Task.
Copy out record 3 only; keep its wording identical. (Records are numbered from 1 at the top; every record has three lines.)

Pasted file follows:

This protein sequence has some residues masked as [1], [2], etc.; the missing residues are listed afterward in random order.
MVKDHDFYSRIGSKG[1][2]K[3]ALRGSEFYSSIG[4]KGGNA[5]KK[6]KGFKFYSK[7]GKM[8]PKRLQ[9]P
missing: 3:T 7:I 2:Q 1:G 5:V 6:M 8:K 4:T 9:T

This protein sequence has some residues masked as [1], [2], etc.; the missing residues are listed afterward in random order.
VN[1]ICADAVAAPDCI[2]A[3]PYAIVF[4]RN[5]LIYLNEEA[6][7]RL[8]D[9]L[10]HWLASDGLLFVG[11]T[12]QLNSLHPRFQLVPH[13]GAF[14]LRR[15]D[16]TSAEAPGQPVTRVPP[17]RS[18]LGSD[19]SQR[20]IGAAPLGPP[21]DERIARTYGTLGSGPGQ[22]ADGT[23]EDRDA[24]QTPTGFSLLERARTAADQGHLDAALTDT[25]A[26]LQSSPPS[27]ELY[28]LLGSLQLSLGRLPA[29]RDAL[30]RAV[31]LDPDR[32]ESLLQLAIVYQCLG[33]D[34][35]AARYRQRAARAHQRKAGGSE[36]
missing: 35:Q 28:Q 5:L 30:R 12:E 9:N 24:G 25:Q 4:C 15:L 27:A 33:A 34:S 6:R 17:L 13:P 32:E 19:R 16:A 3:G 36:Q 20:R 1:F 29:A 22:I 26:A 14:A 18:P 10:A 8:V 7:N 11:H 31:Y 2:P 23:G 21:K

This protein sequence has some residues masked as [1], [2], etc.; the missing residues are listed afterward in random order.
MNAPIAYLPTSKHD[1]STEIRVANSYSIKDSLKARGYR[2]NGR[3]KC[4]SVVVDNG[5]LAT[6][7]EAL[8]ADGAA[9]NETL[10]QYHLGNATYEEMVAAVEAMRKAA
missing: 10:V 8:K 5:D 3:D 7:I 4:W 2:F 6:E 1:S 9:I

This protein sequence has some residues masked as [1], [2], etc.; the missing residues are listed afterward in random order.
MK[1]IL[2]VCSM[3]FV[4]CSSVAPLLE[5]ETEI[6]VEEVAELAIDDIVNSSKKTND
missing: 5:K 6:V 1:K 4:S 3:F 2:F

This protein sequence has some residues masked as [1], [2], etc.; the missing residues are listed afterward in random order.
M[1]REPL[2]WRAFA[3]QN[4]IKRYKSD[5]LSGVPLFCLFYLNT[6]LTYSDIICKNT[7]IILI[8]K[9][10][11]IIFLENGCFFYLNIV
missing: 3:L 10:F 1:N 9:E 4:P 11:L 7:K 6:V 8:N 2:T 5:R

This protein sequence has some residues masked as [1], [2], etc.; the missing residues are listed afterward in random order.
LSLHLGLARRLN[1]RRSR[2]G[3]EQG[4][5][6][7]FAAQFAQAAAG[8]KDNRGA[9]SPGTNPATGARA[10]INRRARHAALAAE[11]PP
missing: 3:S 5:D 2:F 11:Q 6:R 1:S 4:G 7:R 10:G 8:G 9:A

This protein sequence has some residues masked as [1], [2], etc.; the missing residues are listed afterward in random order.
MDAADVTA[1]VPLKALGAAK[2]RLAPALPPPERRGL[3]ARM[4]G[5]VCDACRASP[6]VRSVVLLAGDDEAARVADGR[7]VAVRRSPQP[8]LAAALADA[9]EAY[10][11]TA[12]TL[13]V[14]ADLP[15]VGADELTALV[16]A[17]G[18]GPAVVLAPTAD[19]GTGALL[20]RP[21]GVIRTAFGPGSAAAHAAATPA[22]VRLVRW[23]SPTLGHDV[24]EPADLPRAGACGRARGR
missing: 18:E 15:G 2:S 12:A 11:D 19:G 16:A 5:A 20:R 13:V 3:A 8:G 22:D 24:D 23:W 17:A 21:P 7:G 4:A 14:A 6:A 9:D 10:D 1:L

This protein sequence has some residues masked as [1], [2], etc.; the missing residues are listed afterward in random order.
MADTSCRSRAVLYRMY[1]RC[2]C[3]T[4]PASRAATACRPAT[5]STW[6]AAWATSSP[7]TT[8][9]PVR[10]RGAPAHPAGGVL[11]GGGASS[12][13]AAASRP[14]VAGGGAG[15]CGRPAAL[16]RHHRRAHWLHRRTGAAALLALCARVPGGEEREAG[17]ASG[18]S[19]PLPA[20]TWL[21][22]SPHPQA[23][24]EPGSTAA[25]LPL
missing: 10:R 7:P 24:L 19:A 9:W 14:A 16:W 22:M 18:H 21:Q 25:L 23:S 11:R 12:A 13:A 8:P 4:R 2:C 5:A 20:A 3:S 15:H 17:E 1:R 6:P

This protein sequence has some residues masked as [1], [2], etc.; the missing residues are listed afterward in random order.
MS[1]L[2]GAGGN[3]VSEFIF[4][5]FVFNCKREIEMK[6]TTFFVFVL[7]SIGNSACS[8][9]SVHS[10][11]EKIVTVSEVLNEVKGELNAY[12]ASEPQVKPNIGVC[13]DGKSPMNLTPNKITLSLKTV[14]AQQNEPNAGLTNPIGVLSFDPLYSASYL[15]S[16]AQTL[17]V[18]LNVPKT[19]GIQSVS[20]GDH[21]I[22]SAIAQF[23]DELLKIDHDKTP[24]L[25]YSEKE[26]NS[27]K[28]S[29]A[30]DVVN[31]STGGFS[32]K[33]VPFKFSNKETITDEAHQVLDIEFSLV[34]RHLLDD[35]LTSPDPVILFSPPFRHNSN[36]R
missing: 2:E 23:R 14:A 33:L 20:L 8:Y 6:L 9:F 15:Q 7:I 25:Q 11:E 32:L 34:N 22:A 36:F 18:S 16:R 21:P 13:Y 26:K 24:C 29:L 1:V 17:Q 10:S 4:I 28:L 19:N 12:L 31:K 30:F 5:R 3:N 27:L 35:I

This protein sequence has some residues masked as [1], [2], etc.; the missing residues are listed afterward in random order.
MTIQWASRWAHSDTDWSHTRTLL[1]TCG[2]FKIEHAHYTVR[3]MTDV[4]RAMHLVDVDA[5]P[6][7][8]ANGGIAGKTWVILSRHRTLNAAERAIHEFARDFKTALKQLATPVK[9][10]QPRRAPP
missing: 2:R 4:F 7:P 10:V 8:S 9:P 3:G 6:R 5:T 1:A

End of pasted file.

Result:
This protein sequence has some residues masked as [1], [2], etc.; the missing residues are listed afterward in random order.
MNAPIAYLPTSKHD[1]STEIRVANSYSIKDSLKARGYR[2]NGR[3]KC[4]SVVVDNG[5]LAT[6][7]EAL[8]ADGAA[9]NETL[10]QYHLGNATYEEMVAAVEAMRKAA
missing: 10:V 8:K 5:D 3:D 7:I 4:W 2:F 6:E 1:S 9:I